One of my new year’s resolutions is to cook more. This year I took a leaf out of Nigel Slater’s book and made soup on New Year’s Day (I’m reading his Kitchen Diaries). The aromatic ham and bean soup tasted delicious and was quickly devoured by my boyfriend and me.

‘Why don’t I do this more often?’ I inevitably asked myself. Why indeed. The soup took minutes to make and contained everyday items you’d find in any supermarket.

You see, the problem with ready-made food is we’re never quite sure what’s in it. Even when we’re trying to make healthy choices, processed foods are nearly always loaded with sugar, salt and additives to provide flavour and longevity.

Here are some ‘healthy’ items we should think twice about before buying.

1. Soup. Did you know a tin of Heinz cream of tomato soup contains five teaspoons of sugar? Trust me, a homemade version is healthier and tastier.

2. Bread. Add a side of sliced bread to our tin of Heinz soup and we’re in for a sugar rush. Brown bread isn’t necessarily a safe bet as it could get its shade from caramel colouring. Opt for rye, spelt or ezekiel bread instead. You can read more about healthy bread options here

3. Yoghurt. One pot of flavoured yoghurt can contain up to six teaspoons of sugar. Low fat varieties are often packed with sugar in place of fat. Plain and Greek yoghurt are great high protein alternatives.

4. Sushi. Before I became a personal trainer, I used to buy supermarket sushi believing it to be a high protein/low fat alternative to my lunchtime sandwich. This didn’t just leave a hole in my wallet; it didn’t do much for my waistline either. Ready-made sushi is high in Iow fibre carbs, salt and sugar. Try sashimi, which is low in sugar, low calorie and 100% protein.

5. Bottled sauces. A pile of sweet and sour chicken made with ready-made sauce could contain as many as seven teaspoons of sugar. Jarred pasta sauces are also loaded with the sweet stuff, as are ketchup and salad creams. Homemade yoghurt or tomato-based sauces are a better option. Balsamic vinegar, chilli oil (sparingly) or lemon can be used in place of condiments.

6. Protein bars. My go-to snack is now off limits. Depending on the brand, protein bars can contain up to 20 grams of sugar, not to mention lots of saturated fat and nasty artificial fillers. I’m planning to make my own protein bars with whey powder, oats and nuts.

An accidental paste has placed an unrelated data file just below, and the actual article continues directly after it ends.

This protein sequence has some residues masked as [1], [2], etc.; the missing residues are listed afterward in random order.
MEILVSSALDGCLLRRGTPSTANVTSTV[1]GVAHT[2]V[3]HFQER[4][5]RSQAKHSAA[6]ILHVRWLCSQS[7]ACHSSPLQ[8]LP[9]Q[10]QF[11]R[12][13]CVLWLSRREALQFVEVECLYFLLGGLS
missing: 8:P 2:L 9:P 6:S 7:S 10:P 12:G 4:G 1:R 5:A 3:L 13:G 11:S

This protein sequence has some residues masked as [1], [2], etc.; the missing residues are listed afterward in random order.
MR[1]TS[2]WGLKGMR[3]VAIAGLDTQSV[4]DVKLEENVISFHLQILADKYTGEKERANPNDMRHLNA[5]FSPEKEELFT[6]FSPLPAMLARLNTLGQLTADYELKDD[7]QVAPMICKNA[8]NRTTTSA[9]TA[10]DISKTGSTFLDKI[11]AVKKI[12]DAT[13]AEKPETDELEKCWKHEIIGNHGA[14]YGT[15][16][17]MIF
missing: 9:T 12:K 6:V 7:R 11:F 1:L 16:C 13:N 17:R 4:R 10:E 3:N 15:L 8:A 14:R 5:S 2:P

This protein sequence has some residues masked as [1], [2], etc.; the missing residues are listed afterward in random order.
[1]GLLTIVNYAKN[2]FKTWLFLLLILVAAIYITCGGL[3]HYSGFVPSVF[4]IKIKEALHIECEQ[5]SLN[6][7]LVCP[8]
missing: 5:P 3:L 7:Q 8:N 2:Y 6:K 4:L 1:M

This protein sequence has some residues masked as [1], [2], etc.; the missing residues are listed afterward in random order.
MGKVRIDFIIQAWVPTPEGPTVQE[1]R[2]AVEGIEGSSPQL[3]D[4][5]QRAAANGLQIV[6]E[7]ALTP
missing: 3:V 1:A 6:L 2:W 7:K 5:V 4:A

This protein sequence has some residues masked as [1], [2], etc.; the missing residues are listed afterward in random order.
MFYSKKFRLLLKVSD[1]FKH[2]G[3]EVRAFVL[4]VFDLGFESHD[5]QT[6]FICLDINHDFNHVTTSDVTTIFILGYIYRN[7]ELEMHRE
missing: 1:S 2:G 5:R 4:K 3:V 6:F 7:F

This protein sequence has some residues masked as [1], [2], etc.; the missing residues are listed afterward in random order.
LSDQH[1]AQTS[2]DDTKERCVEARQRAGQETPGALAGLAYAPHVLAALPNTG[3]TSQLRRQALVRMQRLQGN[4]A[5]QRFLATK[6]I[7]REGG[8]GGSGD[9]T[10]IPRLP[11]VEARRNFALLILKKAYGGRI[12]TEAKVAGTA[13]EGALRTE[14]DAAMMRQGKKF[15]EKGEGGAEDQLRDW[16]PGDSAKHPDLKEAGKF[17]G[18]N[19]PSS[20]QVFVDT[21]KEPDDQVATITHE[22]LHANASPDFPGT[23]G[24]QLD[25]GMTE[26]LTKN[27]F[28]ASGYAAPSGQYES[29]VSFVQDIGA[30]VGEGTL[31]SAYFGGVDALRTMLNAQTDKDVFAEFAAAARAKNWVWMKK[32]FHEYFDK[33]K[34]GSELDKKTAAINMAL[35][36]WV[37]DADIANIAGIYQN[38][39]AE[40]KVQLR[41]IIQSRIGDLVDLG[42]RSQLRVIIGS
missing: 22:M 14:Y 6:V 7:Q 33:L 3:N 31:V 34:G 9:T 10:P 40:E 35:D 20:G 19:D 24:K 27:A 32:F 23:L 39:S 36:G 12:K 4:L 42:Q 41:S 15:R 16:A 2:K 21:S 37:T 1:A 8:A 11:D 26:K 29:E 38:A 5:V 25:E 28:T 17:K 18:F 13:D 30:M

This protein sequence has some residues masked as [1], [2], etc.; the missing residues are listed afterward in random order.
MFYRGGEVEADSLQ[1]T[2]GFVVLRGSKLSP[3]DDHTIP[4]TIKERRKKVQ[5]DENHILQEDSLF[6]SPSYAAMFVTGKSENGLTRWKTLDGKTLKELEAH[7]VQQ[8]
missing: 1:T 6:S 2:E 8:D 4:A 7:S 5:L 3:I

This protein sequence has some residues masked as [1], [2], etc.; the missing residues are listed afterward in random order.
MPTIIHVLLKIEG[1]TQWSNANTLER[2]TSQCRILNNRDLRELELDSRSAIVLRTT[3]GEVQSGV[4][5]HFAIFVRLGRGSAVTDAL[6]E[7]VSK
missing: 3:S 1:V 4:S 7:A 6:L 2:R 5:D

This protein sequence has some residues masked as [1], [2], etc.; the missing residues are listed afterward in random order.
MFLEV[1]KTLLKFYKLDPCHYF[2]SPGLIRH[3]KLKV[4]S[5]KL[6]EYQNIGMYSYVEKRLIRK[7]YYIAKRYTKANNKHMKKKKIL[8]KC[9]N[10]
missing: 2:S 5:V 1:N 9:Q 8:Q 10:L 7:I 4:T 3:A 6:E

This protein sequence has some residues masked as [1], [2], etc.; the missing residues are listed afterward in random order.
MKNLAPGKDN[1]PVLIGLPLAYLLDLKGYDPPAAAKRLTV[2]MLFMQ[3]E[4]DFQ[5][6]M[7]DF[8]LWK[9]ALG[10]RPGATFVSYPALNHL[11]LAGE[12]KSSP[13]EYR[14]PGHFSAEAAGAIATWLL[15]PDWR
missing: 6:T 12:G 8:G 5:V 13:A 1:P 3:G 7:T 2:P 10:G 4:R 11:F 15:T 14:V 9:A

7. Sports drinks. Unless we’re running a marathon, we don’t need energy drinks. These sweet beverages are designed to provide a quick hit of glucose and have at least 30 grams of sugar per bottle.

8. Crackers. Unfortunately crackers are full of unhealthy fats and can contain as much sugar as a cookie. A rice cake or slice of apple makes a tasty base for cheese.

9. Granola/sweetened muesli. Probably no surprise that moreish granola will make your blood sugar skyrocket. Since switching to oats with fruit and yoghurt for brekky, I’ve dramatically cut my sugar intake.

10. Fruit juice. 150ml of fruit juice is one of our five a day, but don’t imagine necking five glasses of OJ gets the job done. Juicing releases fruit sugar which really adds up in such a concentrated and easily digestible form. Stick to one glass per day and hydrate with water and squash.

11. Sweeteners/sugar substitutes. Although sweeteners are low in calories and don’t contain any sugar, I’m adding them to this list of offenders because they are similarly damaging to health. Sweeteners don’t re-educate our palate, meaning a sweetener in place of sugar will still give us the high, followed by the crash that leaves us craving more sweet treats. Sweeteners have been linked to metabolic disorders, liver problems and weight gain.

Over consumption of sugar won’t just make us overweight, it will impact our health, appearance, sleep patterns and energy levels. Sugar is implicated in serious illnesses such as type two diabetes, heart disease, stroke, depression and cancer. The NHS recommends that we should eat no more than 30 grams of added sugar per day. Avoiding processed foods will help us stay under the limit.